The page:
Logitech asks $70 for the Touch Mouse M600, a touch sensitive input device in the style of Apple's Magic Mouse and Microsoft's simply named Touch Mouse. That price will come down once the M600 hits wider distribution, but it's still in the same range as its competition. As much as I like the Touch Mouse M600's looks and its attempt to replicate smartphone-style touch input, it lacks the library of specialized gestures you get with the other touch mice. I don't necessarily miss those gestures, but with fewer features should come a lower price. That price discrepancy and the fact that touch input is basically a novelty here prevents me from recommending the M600 with any great enthusiasm.
"Scroll and swipe where you like," says the M600's product page. This, essentially, is the chief innovation brought about by Logitech's touch input efforts. Rather than face the burden of a mechanical scroll wheel or thumb-side back-and-forth buttons, Logitech's new, Windows 7-only mouse frees you to scroll down a Web page, or navigate back and forth, all by simply dragging your finger in the appropriate direction across the M600's shiny plastic surface.
There's nothing inherently wrong with using touch-based input for those navigational features, but it also doesn't add anything you can't get from a more affordable, mechanical mouse.
Typically touch mice have greater ambitions. Apple's Magic Mouse and its exceedingly uncomfortable shape supports the same language of swipe-based gestures Apple has built into its recent MacBook trackpads. As well, Microsoft's Touch Mouse has a more-or-less intuitive hierarchical input system, wherein you can navigate in and between different applications based on the number of fingers you use.
I'm not necessarily asking for Logitech to create a new mousing lexicon. Traditional mice work well enough that few users would bother to overcome an overly steep learning curve just for touch input. But if Logitech is going to boast "smooth-as-smartphone scrolling," what about adding some smartphone-style multitouch recognition? Can I get some pinch-to-zoom?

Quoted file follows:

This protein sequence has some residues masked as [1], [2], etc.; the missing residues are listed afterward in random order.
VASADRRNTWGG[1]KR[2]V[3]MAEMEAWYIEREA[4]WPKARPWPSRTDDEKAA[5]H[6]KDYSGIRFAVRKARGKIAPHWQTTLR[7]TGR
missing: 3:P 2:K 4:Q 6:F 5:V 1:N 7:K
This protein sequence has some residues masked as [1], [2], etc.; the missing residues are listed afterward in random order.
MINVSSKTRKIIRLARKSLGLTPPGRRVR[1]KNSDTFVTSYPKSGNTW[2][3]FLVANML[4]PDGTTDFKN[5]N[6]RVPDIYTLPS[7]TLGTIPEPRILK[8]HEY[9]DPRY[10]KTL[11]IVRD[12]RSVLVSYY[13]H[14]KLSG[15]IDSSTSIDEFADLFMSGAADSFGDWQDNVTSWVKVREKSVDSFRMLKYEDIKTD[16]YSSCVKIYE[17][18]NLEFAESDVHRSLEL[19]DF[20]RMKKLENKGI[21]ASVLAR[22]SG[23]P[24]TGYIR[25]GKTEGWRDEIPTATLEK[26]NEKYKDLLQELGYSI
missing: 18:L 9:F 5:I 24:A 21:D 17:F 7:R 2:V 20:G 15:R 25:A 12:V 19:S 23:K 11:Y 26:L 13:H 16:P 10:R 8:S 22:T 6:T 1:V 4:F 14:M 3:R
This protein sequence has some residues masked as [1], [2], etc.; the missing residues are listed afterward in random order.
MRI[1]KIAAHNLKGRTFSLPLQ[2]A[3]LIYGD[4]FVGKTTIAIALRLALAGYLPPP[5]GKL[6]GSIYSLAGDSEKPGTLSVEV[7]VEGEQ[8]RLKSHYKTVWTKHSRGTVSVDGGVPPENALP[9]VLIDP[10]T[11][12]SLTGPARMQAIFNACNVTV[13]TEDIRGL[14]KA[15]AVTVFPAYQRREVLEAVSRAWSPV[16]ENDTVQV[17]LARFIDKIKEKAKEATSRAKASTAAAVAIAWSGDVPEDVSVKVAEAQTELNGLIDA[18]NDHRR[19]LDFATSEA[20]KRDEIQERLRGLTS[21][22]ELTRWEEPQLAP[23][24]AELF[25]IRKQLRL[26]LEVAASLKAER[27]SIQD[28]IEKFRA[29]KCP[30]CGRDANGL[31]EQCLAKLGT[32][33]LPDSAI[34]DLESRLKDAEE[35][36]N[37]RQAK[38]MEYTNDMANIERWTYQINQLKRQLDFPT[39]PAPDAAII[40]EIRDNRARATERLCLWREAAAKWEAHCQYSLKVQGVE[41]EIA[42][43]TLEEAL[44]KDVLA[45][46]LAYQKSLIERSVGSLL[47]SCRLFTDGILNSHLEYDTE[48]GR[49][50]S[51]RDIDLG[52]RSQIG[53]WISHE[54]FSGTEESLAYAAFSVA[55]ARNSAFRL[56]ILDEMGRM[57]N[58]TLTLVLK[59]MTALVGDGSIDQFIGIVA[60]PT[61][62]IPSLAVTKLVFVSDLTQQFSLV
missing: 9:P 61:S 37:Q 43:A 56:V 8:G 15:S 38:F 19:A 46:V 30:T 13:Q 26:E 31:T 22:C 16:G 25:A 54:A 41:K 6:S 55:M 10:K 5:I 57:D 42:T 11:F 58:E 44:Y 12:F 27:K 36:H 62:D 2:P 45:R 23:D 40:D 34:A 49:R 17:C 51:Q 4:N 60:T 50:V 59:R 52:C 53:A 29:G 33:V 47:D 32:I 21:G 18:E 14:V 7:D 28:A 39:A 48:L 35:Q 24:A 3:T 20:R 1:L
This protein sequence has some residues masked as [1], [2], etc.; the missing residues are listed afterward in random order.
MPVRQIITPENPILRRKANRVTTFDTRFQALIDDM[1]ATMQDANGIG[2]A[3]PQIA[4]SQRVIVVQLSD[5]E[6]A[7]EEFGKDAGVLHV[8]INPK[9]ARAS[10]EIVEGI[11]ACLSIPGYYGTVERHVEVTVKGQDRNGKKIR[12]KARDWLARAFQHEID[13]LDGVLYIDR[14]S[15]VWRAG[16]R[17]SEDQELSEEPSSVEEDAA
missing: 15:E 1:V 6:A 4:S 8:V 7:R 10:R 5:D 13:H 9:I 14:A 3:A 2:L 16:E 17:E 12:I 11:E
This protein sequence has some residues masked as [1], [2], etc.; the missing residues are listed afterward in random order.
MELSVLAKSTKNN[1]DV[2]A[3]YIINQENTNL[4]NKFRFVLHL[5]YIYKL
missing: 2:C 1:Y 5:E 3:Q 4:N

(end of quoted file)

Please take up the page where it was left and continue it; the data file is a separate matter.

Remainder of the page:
Logitech does offer what it calls FlowScroll software for download with the M600. Essentially a series of plug-ins for Internet Explorer, Chrome, and Firefox, FlowScroll smoothes out up-and-down scrolling to mimic the seamlessness you get with a smartphone or a tablet. The effect is marginally noticeable, but I had no complaints about the scrolling smoothness before I installed the add-on.
I concede Logitech might be banking on the simple, modern-feeling appeal of touch and a sleek mouse design to draw you into the M600. If you'll be lured in on such grounds, you can at least take comfort in the fact that this mouse is easy to set up and has some convenient features common to many Logitech input devices.
The Unified receiver is perhaps the most useful feature. The included USB microreceiver is designed to work with up to six other devices in Logitech's Unified product family. Right now that family includes mice, keyboards, a wireless touch pad, and the Cube portable mouse/presenting device, so you might have a hard time maxing out the six-device limit. Note the Logitech Wireless Mouse M510, a mechanical mouse in the Unified family that offers essentially the same navigational features as the M600, only with fixed buttons and a $39 price tag.
Logitech also deserves credit for its intuitive SetPoint configuration software. Here you can set cursor and scrolling sensitivity, swap the left- and right-click functions, and adjust other settings. It offers all of the customization you want without hitting you with an overly daunting interface. SetPoint is also available with every other Logitech input device.
The Logitech Touch Mouse M600 doesn't do anything particularly wrong, but it also doesn't do quite enough to justify its $69 price tag. It has a certain novelty factor, and it's nice to look at, two things which may induce you to make a purchase. I wouldn't blame you if it did, but I do wish Logitech had pushed harder to make the touch input matter.